Steph Beckett

Local Businesses Close for Day Without Immigrants

Most sunny weekday afternoons you can find Merritt’s Store and Grill in Chapel Hill packed with hungry customers with hankerings for a BLT. But Thursday, instead of bustling, all you could hear was a car or two whizzing past on Columbia Street. Merritt’s was silent and its doors were closed. All for a national strike, also known as A Day Without Immigrants. UNC grad student Molly Figueroa drove to Merritt’s to meet a friend, and didn’t realize the business would be closed. She said she hadn’t experienced any other closings yet that day. “This is the first thing I’ve...

Read More

Joint Program to Help Lateral-Entry Teachers in the Classroom

Amid teacher shortages statewide, UNC and NC State are helping “lateral-entry teachers” get their teaching licenses while gaining hands-on experience in the classroom. “My colleagues and NC State and my colleagues at Carolina saw that there’s this great need to have a positive impact in the field immediately through lateral teacher preparation, so we wanted to bring the program to them,” said Diana Lys, Assistant Dean for Education Preparation Programs and Accreditation at UNC. “I think that’s what’s ideal here is we’re going to meet the needs with those lateral entry teachers where they are right now in the...

Read More

OWASA Working to Keep Community Informed After Water Crisis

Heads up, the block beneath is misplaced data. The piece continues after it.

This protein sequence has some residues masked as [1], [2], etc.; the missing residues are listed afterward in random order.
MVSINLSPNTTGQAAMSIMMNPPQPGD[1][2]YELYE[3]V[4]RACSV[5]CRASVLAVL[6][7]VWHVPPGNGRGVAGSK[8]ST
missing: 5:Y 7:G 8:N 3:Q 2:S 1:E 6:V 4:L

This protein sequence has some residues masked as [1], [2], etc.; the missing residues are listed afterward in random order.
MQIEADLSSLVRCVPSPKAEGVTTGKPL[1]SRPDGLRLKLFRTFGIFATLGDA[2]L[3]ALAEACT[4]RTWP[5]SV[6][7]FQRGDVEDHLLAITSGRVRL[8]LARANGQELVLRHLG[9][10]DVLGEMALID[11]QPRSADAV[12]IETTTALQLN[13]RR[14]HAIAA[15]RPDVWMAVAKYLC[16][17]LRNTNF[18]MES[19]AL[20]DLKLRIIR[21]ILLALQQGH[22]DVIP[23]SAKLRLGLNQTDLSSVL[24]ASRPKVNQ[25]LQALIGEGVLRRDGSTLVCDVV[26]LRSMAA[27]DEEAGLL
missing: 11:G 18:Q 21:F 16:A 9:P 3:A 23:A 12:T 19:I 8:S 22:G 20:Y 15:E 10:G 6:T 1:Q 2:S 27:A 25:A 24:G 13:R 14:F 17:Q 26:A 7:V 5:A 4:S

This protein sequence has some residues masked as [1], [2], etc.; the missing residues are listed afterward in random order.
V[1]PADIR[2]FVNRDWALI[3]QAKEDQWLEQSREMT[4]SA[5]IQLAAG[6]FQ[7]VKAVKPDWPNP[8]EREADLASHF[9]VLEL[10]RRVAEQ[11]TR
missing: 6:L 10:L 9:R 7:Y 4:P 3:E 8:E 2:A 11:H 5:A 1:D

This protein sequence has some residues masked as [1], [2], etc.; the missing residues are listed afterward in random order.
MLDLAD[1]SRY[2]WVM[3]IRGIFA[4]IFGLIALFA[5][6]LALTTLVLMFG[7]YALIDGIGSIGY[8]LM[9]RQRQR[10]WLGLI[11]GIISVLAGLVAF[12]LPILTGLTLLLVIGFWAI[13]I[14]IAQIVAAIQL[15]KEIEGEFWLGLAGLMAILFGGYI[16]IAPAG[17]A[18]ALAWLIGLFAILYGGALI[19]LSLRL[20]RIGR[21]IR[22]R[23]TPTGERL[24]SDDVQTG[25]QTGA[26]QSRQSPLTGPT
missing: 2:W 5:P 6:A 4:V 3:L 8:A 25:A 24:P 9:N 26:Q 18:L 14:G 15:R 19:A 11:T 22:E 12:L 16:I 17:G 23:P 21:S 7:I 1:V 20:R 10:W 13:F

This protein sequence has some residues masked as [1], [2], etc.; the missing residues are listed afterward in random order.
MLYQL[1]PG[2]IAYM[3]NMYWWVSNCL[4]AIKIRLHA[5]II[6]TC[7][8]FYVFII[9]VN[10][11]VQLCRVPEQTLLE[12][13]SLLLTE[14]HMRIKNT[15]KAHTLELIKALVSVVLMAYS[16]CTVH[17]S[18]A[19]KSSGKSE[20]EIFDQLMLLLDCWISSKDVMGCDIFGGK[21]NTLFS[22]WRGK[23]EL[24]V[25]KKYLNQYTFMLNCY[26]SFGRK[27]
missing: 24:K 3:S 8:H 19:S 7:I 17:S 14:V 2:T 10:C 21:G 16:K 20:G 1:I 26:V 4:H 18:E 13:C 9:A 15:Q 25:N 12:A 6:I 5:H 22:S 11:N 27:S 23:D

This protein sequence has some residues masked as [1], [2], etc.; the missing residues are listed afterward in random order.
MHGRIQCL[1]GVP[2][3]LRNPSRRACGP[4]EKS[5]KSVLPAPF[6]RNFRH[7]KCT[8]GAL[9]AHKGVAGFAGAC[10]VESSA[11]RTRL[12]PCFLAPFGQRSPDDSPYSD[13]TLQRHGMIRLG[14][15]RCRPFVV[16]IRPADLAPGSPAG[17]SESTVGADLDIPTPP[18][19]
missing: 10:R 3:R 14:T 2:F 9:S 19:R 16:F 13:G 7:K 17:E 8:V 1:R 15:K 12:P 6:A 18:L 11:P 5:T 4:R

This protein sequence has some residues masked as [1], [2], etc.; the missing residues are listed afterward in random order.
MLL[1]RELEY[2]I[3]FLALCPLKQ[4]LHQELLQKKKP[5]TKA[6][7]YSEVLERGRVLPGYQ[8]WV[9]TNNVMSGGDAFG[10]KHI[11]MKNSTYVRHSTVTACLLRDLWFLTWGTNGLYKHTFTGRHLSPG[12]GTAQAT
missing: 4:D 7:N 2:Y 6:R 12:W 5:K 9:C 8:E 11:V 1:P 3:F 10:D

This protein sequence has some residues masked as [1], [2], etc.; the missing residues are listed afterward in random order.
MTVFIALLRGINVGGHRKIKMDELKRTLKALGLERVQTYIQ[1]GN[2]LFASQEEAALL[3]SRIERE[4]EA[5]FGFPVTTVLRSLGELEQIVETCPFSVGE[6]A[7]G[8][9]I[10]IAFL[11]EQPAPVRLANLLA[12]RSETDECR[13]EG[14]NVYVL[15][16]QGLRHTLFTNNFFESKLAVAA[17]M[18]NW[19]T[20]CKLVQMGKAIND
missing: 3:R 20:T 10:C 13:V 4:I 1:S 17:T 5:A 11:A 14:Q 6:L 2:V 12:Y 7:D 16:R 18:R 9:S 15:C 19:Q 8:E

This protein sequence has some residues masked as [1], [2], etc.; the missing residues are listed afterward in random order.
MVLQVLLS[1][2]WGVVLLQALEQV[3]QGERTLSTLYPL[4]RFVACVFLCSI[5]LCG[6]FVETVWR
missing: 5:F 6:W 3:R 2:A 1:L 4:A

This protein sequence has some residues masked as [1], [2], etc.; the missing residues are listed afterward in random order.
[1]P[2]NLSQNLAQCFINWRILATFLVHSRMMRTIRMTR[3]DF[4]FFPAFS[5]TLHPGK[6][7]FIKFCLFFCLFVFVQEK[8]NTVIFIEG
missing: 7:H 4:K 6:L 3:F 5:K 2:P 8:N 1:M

Some Chapel Hill and Carrboro residents are still recovering after the water crisis on February 3 and 4 that left all without running water during the affected time. An accidental overfeed of fluoride in the water at the Orange Water and Sewer Authority Plant caused the initial issue on February 2. OWASA began receiving water from the City of Durham at that time to continue supplying customers with high-quality drinking water. OWASA had also asked customers to try and conserve as much water as possible. The next morning, a major water main break occurred in northeast Chapel Hill. OWASA...

Read More

UNC’s Hill Hall Gets New Look

Hill Hall has been a part of UNC’s campus since 1907. But it’s been closed off for renovations for over a year—until now. The university held a ribbon-cutting Wednesday to kick-off and show off the one-hundred-and-ten-year-old building’s new look. “The biggest change would have been that the stage itself—you had to walk up to the stage, there was no handicap accessibility,” said Louise Toppin, Chair of the Department of Music at UNC. “So, there were steps in the back and steps in the front. And that meant, it wasn’t something that our handicapped students or guests could actually get...

Read More

NC NAACP Units Prepare for HKonJ

Every February since 2006, the different units of the NC NAACP gather with other NC organizations to form the Historic Thousands on Jones Street, or HKonJ. HKonJ is an event in Raleigh that consists of a rally and march for different issues of social justice, ending at the State Capitol downtown. “It’s important that we stand for what we believe in our own town,” said Anna Richards, president of the Chapel Hill-Carrboro unit of the NAACP. “That’s where the action really happens.” Richards said this year the main issues the event will focus on are voting rights, education equality, economic stability, equal...

Read More

State Legislature to Consider Shrinking UNC BoG